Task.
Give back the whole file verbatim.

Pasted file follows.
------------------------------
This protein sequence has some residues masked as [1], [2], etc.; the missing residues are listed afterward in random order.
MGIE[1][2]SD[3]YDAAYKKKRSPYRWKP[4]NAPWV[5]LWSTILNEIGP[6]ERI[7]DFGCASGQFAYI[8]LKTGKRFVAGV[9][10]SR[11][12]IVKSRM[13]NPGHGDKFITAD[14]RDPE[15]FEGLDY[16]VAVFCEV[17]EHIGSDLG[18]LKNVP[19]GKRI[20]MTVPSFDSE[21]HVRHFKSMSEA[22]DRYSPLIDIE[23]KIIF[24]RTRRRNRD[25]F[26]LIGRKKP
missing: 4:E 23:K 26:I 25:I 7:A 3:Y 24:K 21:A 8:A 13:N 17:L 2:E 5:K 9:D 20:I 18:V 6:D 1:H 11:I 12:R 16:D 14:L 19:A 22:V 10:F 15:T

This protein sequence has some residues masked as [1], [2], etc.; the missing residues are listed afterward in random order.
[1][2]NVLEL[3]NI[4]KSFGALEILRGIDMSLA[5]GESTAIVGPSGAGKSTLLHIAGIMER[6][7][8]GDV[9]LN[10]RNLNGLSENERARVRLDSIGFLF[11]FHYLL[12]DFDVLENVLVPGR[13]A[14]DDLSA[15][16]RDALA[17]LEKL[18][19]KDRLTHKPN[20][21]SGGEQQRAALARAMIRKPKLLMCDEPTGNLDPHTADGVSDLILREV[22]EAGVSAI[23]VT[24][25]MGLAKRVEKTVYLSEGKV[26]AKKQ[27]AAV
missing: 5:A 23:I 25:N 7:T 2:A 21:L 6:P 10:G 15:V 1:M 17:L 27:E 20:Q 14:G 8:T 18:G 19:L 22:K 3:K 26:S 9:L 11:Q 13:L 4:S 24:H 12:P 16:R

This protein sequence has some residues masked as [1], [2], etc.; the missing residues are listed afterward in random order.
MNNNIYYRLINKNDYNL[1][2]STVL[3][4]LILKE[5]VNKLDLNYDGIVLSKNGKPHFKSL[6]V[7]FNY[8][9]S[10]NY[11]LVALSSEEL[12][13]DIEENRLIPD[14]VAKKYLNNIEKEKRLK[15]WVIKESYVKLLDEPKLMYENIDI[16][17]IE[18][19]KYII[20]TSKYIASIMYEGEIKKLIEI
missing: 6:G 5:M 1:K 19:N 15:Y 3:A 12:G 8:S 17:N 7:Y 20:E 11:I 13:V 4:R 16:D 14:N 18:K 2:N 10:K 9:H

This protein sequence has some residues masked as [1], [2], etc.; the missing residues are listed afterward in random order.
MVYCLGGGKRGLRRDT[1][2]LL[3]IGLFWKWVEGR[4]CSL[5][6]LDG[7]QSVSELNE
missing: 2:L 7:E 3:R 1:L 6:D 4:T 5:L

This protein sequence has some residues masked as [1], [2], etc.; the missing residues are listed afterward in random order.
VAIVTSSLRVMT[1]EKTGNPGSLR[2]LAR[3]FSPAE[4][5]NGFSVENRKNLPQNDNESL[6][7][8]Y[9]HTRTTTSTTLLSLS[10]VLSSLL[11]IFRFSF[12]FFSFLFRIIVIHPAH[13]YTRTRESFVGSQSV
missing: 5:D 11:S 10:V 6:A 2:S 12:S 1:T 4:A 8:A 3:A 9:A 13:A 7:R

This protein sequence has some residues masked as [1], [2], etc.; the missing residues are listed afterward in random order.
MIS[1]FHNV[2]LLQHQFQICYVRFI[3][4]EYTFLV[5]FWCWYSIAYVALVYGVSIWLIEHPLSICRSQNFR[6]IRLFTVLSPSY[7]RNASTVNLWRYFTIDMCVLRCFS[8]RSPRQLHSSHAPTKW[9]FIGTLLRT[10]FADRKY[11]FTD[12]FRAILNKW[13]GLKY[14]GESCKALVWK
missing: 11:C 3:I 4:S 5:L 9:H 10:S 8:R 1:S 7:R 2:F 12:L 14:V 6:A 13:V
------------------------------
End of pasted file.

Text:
This protein sequence has some residues masked as [1], [2], etc.; the missing residues are listed afterward in random order.
MGIE[1][2]SD[3]YDAAYKKKRSPYRWKP[4]NAPWV[5]LWSTILNEIGP[6]ERI[7]DFGCASGQFAYI[8]LKTGKRFVAGV[9][10]SR[11][12]IVKSRM[13]NPGHGDKFITAD[14]RDPE[15]FEGLDY[16]VAVFCEV[17]EHIGSDLG[18]LKNVP[19]GKRI[20]MTVPSFDSE[21]HVRHFKSMSEA[22]DRYSPLIDIE[23]KIIF[24]RTRRRNRD[25]F[26]LIGRKKP
missing: 4:E 23:K 26:I 25:I 7:A 3:Y 24:K 21:A 8:A 13:N 17:L 2:E 5:K 9:D 20:I 18:V 6:D 1:H 11:I 12:R 16:D 14:L 19:A 22:V 10:F 15:T

This protein sequence has some residues masked as [1], [2], etc.; the missing residues are listed afterward in random order.
[1][2]NVLEL[3]NI[4]KSFGALEILRGIDMSLA[5]GESTAIVGPSGAGKSTLLHIAGIMER[6][7][8]GDV[9]LN[10]RNLNGLSENERARVRLDSIGFLF[11]FHYLL[12]DFDVLENVLVPGR[13]A[14]DDLSA[15][16]RDALA[17]LEKL[18][19]KDRLTHKPN[20][21]SGGEQQRAALARAMIRKPKLLMCDEPTGNLDPHTADGVSDLILREV[22]EAGVSAI[23]VT[24][25]MGLAKRVEKTVYLSEGKV[26]AKKQ[27]AAV
missing: 5:A 23:I 25:N 7:T 2:A 21:L 6:P 10:G 15:V 1:M 17:L 27:E 20:Q 14:G 8:T 18:G 19:L 22:K 3:K 26:S 9:L 11:Q 13:L 4:S 24:H 12:P 16:R

This protein sequence has some residues masked as [1], [2], etc.; the missing residues are listed afterward in random order.
MNNNIYYRLINKNDYNL[1][2]STVL[3][4]LILKE[5]VNKLDLNYDGIVLSKNGKPHFKSL[6]V[7]FNY[8][9]S[10]NY[11]LVALSSEEL[12][13]DIEENRLIPD[14]VAKKYLNNIEKEKRLK[15]WVIKESYVKLLDEPKLMYENIDI[16][17]IE[18][19]KYII[20]TSKYIASIMYEGEIKKLIEI
missing: 6:G 5:M 1:K 19:N 15:Y 3:A 12:G 8:S 17:N 7:Y 20:E 11:I 13:V 4:R 16:D 14:N 18:K 2:N 10:K 9:H

This protein sequence has some residues masked as [1], [2], etc.; the missing residues are listed afterward in random order.
MVYCLGGGKRGLRRDT[1][2]LL[3]IGLFWKWVEGR[4]CSL[5][6]LDG[7]QSVSELNE
missing: 2:L 7:E 3:R 1:L 6:D 4:T 5:L

This protein sequence has some residues masked as [1], [2], etc.; the missing residues are listed afterward in random order.
VAIVTSSLRVMT[1]EKTGNPGSLR[2]LAR[3]FSPAE[4][5]NGFSVENRKNLPQNDNESL[6][7][8]Y[9]HTRTTTSTTLLSLS[10]VLSSLL[11]IFRFSF[12]FFSFLFRIIVIHPAH[13]YTRTRESFVGSQSV
missing: 5:D 11:S 10:V 6:A 2:S 12:S 1:T 4:A 8:A 3:A 9:A 13:A 7:R

This protein sequence has some residues masked as [1], [2], etc.; the missing residues are listed afterward in random order.
MIS[1]FHNV[2]LLQHQFQICYVRFI[3][4]EYTFLV[5]FWCWYSIAYVALVYGVSIWLIEHPLSICRSQNFR[6]IRLFTVLSPSY[7]RNASTVNLWRYFTIDMCVLRCFS[8]RSPRQLHSSHAPTKW[9]FIGTLLRT[10]FADRKY[11]FTD[12]FRAILNKW[13]GLKY[14]GESCKALVWK
missing: 11:C 3:I 4:S 5:L 9:H 10:S 8:R 1:S 7:R 2:F 12:L 14:V 6:A 13:V